If anything positive has come out of the COVID-19 pandemic, it’s that people have taken new interest in the great outdoors as a means to enjoy some fresh air and spend time with others while practicing social distancing. This is especially true of recreational and family biking, where the excitement is evidenced by U.S. cycling industry growth that accelerated by 75% in April of 2020.1 Bike shop owners throughout Ohio have echoed the nationwide trend, with some shops experiencing a 300% increase in bike sales in April and May.2
With all of the increased riding going on, it’s important to know the rules of bicycling to get the most enjoyment out of this healthy hobby while staying safe and in line with the law. Keep in mind that a bicycle is defined as a “vehicle” under Ohio Law.3 This means that it must be operated lawfully on all roads except freeways or other roads with limited access.
Below are answers to some commonly asked questions that may be helpful to know before gearing up for your next cycling adventure.
Do you have to wear a helmet in Ohio?
State law does not require helmets to be worn when riding a non-motorized bicycle in Ohio, however, several cities have ordinances that require children younger than 18 years in age to wear one. This is especially true when participating in certain events or when using certain properties.
In Ohio, persons of all ages must wear a helmet when operating or riding as a passenger on a class 3 electric bicycle.
Extensive studies conducted on the effects of bicycle helmets on injuries from 1989 to 2017 and published by the National Library of Medicine showed that their use was found to reduce head injury by 48%, serious head injury by 60%, traumatic brain injury by 53%, face injury by 23%, and the total number of killed or seriously injured cyclists by 34%.4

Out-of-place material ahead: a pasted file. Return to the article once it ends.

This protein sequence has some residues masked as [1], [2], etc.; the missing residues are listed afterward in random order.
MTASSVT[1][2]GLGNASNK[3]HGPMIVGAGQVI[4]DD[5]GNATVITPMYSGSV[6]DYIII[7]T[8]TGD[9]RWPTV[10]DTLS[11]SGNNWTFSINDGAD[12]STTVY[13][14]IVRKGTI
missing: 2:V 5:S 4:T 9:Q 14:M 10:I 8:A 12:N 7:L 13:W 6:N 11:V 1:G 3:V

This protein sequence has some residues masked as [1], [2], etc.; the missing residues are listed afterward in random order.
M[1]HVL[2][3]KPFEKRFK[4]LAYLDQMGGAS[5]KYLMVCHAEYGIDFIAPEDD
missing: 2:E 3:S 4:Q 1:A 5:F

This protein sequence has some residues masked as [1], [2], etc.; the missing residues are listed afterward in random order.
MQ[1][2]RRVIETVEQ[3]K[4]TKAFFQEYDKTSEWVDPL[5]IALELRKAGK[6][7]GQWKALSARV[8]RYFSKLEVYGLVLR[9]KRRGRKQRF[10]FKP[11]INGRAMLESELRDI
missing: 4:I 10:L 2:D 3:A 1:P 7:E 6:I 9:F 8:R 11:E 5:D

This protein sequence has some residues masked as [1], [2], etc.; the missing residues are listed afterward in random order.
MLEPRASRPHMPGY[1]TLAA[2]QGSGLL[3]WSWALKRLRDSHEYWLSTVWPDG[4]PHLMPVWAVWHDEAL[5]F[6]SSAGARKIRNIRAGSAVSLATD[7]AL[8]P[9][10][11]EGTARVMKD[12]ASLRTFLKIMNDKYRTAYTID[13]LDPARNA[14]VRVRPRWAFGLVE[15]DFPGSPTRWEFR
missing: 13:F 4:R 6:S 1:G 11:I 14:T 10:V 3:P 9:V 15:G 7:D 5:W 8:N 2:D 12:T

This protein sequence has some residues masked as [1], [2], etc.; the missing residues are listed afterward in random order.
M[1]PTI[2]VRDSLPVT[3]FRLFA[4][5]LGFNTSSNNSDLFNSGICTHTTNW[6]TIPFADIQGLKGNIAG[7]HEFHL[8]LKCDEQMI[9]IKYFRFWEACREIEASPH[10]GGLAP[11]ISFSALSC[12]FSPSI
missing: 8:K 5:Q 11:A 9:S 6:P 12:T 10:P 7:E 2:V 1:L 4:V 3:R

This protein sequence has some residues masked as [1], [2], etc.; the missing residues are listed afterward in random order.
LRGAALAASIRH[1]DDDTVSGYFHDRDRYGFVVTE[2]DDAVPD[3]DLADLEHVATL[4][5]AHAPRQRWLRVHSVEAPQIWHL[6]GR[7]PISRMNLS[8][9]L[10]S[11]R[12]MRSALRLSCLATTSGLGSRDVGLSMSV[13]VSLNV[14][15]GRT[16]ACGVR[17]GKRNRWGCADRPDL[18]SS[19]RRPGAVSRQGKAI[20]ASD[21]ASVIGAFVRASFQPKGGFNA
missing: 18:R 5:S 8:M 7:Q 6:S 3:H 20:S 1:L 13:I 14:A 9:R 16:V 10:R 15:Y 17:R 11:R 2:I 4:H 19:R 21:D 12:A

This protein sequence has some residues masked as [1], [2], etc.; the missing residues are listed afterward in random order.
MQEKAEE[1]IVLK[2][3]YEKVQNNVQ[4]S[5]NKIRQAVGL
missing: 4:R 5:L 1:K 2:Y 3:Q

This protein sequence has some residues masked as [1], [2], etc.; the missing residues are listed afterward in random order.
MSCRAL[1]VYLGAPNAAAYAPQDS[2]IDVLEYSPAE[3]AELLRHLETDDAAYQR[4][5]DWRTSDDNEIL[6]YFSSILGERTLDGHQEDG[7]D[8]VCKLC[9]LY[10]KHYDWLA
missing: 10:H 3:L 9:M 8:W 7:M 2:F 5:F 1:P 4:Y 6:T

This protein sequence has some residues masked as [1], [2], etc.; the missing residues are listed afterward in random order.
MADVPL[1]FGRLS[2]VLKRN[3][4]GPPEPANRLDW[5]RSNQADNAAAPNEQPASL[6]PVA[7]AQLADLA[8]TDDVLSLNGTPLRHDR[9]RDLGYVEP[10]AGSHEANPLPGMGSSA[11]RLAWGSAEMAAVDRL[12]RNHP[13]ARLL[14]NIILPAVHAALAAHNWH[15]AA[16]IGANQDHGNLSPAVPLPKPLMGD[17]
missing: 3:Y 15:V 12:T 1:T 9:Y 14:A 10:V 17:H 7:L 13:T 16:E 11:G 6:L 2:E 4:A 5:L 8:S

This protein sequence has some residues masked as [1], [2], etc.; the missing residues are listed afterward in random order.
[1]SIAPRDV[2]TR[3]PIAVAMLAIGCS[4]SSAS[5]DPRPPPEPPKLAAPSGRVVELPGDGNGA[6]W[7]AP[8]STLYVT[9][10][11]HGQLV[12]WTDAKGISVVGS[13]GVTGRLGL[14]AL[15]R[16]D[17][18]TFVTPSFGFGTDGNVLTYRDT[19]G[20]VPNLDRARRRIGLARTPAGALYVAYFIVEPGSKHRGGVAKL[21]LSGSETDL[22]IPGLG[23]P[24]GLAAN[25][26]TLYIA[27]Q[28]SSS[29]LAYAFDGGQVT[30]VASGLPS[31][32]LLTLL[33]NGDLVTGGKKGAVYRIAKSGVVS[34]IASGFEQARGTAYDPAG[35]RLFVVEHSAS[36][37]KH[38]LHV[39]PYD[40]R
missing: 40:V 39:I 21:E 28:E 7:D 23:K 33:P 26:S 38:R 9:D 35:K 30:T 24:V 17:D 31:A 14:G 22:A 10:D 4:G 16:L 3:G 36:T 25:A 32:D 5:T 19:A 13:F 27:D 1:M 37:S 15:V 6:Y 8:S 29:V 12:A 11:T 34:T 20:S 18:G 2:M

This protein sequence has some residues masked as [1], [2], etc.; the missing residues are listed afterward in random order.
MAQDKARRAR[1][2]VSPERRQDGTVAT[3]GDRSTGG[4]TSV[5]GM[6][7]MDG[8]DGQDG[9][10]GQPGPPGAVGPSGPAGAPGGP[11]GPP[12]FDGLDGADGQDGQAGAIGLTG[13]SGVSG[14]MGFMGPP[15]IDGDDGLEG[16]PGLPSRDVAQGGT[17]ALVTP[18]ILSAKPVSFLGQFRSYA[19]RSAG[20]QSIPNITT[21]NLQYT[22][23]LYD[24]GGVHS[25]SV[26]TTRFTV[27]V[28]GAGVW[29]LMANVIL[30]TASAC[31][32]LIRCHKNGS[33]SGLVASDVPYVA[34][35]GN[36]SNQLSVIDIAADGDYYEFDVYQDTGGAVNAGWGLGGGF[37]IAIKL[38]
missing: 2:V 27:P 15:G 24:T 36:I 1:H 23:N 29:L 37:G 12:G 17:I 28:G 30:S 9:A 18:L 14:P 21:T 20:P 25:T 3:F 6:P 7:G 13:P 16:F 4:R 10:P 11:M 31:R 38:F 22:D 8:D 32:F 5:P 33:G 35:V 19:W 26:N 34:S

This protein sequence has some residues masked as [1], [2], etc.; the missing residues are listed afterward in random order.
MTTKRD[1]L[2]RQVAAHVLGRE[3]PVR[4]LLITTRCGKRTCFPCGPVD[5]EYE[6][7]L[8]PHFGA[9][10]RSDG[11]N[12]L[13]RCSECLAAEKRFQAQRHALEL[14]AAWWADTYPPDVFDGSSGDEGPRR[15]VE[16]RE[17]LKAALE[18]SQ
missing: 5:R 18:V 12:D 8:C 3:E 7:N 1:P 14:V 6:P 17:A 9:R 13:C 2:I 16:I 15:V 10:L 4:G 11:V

Do cyclists need to follow the basic rules of the road?
The simple answer is yes. When riding on a road, riders should treat their bicycle as a car. This means riding with traffic (never against it), obeying basic traffic laws, stopping at red lights and stop signs, and following all road signals. It is imperative that cyclists understand the importance of being visible. According to the Ohio Department Safety Data for 2017, about 58% of fatal bicycle crashes in Ohio occur during non-daylight hours.5
Below are some special bike laws that cyclists in Ohio must follow under the Title 45 of the Ohio Revised Code:6
- When riding on a roadway, cyclists should ride as near to the right side as practicable, unless it is unreasonable or unsafe to do so. Some examples of when it may be unsafe for a cyclist to stay near to the right are when they need to avoid surface hazards, parked cars, or moving vehicles. Vehicles should exercise care when passing bicycles. Ohio Law requires that motorists allow at least three feet of space between the motor vehicle and the bicycle when passing.
- Cyclists can ride two abreast (side-by-side) in the same lane, except on paths or roadways set aside for the exclusive use of bicycles.
- Because bicycles are slower moving than motor vehicles, Ohio traffic law allows motorists to cross a double yellow line to pass them, but only if the slower vehicle (bicycle) is traveling at less than the posted speed limit.
- A bicycle should be equipped with reflectors. When riding at night or when visibility is poor, riders must use a white light mounted to the front of the bike and a flashing or steady red light mounted to the rear of the bike.
- Cyclists should use their left arm and hand to give signals in the following manner:
- Left turn, hand and arm extended horizontally;